ST. PAUL, Minn. - Gov. Mark Dayton will likely call for big changes in the way Minnesota collects revenue, when he unveils his blueprint for the 2014-2015 budget cycle.
"I think he's going to be looking at changing the tax system, making it more stable, making it fairer," Jay Kiedrowski, a government finance expert at the Humphrey School of Public Affairs, told KARE.
Dayton has long advocated higher taxes for the wealthiest Minnesotans. And you'll hear the same argument from the public employees' unions that backed Dayton in the 2010 gubernatorial election.
Now that both chambers of the legislature are controlled by the DFL party changes in the tax code are more likely than ever to come to reality. But the Capitol budget game is far more complex, and Dayton also has his eyes on adding long term stability to the state's finances.
"We have a structural deficit in Minnesota, meaning that in a normal year our revenues would be less than our expenditures," Kiedrowski explained.
He served as State Finance Commissioner in the 1980s during the Rudy Perpich administration, and also worked as finance director for the city of Minneapolis. He also spent years working in the private sector for Wells Fargo Banks.
Kiedrowski said the structural problems with the state's finances goes back more than a decade, which is one of the reasons that every legislature since 2003 has started the session facing some sort of deficit or unpaid debt to schools.
"It goes all the way back to 1999 when we reduced the income tax, and we did it again in 2001," Kiedrowski explained.
"And we haven't had enough revenue in a normal year to pay for the expenditures we have."
On paper it appears the state is facing a $1.1 billion deficit in the two-year cycle, or biennium, that begins July 1. If one factors in inflation it's more like $1.9 billion.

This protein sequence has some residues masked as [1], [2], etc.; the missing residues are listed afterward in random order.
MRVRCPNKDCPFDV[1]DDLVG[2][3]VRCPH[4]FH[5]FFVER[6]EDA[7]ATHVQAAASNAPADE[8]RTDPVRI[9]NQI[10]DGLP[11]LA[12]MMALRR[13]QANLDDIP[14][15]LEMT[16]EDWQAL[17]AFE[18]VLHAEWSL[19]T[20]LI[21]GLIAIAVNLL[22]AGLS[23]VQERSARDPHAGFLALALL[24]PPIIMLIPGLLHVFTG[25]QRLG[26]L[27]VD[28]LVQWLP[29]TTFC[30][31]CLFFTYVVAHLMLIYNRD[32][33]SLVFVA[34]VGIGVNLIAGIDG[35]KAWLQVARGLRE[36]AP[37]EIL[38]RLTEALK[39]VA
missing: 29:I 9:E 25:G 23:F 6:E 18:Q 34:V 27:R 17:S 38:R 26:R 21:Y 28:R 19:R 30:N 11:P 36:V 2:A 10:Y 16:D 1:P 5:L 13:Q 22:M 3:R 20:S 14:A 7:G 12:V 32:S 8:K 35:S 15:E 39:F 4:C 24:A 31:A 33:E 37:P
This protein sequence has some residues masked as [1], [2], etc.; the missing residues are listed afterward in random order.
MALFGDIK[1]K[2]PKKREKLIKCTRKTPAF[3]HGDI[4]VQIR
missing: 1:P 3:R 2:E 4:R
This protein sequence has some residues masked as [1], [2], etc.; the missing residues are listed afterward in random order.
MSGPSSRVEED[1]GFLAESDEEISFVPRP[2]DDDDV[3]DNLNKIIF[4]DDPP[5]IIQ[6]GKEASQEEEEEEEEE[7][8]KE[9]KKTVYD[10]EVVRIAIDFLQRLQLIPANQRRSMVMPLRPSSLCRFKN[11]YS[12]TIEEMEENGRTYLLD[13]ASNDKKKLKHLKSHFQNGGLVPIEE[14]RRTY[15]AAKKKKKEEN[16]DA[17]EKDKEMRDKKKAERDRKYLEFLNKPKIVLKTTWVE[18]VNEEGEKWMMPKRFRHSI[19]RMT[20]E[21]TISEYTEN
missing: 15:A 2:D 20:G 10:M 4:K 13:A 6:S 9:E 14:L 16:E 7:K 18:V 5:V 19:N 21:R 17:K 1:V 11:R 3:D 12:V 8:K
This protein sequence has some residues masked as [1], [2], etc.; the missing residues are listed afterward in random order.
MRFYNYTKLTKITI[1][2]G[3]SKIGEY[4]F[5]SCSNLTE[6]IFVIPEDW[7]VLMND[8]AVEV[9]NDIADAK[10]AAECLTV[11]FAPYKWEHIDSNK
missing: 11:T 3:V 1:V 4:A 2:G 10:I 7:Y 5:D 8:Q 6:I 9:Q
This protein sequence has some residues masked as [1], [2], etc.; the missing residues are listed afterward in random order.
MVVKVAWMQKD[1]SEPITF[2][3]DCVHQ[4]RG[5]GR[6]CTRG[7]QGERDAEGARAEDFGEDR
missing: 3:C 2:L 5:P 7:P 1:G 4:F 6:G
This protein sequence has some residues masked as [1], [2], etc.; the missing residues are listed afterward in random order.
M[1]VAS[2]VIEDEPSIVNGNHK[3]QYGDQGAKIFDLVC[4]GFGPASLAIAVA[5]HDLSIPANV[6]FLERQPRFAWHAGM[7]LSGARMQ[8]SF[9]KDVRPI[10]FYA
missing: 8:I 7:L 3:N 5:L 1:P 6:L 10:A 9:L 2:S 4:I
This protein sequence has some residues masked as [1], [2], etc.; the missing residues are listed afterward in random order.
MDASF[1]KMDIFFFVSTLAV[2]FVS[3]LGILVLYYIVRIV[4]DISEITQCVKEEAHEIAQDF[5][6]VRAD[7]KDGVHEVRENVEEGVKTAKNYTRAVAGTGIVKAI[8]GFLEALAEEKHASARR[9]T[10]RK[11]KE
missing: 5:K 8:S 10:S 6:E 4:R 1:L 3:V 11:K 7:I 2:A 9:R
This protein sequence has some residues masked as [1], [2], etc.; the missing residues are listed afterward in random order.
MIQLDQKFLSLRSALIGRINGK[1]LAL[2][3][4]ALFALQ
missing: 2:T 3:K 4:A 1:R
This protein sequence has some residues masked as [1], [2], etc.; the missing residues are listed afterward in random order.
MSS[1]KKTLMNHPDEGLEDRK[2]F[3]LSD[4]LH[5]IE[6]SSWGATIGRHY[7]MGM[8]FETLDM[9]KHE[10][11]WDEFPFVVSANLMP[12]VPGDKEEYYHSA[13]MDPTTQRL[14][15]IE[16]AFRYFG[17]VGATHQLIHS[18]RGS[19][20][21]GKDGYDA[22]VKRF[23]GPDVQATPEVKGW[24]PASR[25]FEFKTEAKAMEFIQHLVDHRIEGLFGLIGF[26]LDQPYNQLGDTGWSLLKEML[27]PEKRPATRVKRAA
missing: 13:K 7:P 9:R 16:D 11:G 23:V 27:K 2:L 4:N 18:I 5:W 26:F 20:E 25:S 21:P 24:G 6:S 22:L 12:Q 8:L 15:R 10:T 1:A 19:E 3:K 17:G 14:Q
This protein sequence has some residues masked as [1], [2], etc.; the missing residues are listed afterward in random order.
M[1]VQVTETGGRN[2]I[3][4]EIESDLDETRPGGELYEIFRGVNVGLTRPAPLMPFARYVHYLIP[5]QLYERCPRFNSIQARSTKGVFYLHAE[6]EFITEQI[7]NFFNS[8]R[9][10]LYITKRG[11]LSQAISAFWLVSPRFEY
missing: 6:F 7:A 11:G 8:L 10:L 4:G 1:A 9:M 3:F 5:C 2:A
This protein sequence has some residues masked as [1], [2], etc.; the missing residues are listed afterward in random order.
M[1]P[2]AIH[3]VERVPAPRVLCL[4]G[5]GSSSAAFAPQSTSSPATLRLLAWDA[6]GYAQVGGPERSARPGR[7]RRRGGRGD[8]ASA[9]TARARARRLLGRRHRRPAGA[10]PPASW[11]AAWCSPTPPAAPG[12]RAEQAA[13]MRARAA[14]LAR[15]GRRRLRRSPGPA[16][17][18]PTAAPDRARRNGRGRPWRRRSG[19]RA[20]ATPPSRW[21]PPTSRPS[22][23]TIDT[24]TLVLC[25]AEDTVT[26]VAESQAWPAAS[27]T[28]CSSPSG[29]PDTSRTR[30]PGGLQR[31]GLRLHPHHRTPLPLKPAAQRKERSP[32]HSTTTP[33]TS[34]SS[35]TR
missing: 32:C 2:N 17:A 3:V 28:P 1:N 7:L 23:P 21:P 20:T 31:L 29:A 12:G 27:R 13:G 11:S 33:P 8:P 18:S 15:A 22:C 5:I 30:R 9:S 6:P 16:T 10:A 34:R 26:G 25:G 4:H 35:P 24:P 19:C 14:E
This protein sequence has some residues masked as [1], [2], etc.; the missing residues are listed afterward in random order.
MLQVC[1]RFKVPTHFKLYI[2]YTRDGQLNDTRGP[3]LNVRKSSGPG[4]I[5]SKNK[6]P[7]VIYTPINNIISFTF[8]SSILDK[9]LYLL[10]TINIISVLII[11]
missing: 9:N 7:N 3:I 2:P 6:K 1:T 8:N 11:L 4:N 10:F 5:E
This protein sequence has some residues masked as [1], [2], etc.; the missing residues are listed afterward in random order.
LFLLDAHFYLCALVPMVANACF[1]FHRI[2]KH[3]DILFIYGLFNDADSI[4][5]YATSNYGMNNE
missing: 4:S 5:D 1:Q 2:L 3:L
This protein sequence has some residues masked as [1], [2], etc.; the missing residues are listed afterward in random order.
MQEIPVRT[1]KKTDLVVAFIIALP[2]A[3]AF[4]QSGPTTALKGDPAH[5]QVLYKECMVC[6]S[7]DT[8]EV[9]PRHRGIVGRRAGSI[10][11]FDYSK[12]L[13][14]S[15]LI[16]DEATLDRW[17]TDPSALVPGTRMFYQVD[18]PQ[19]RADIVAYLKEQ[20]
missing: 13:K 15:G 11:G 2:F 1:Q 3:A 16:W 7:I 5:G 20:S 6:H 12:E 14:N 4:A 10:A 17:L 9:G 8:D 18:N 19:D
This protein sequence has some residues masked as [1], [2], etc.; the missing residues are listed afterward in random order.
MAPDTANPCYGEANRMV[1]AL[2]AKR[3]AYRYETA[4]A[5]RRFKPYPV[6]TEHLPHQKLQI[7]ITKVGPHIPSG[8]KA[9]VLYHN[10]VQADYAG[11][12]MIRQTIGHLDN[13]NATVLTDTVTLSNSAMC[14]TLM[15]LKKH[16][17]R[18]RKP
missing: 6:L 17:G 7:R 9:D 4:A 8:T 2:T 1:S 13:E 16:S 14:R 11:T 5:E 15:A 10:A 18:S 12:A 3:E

The legislature won't be able to bank on the $1.3 billion projected surplus in the current biennium, because by law it must be used to pay off $2.4 billion in IOUs issued to local school districts.
That so-called "shift" was a means of delaying payment of part of the school aid lawmakers approved but couldn't afford to include in previous budgets. If the schools receive that $1.3 billion surplus, they'll still be owed $1.1 billion by the state.
On the spending side, Dayton is expected to ask for a larger investment in early childhood education. On the revenue side, he may seek an expansion of the sale tax to clothing, but as a trade-off, will call for lowering the overall sales tax rate.
The governor's budget for that two-year period will most likely be in the $36 to $38 billion range, making it the largest in the state's history. However it's could be viewed as modest, compared to the size of the state economy.
"During the 1990s Minnesota state and local government cost each taxpayer 17 cents of their $1 dollar of income," Kiedrowski explained.
"Today that's 15 cents, so state and local government is a bargain in comparison to the 1990s."
Kiedrowski served on the Budget Trends Commission, which concluded several years ago that the state can't cut its way out of the problem, or tax its way out of it.
"We looked at the need to have a balanced approach of increasing revenue and reducing expenditures to solve this structural deficit," he said.
Dayton can't introduce bills, so his budget plan serves as a starting point for the tug-of-war over spending and taxes at the Capitol. It's also an early signal to lawmakers about what bill's he's likely to sign along the way.
Legislative leaders are in the process of vetting tax policy measures, but say they're not likely to take action on any spending bills until after the February fiscal forecast by the Office of Management and Budget.
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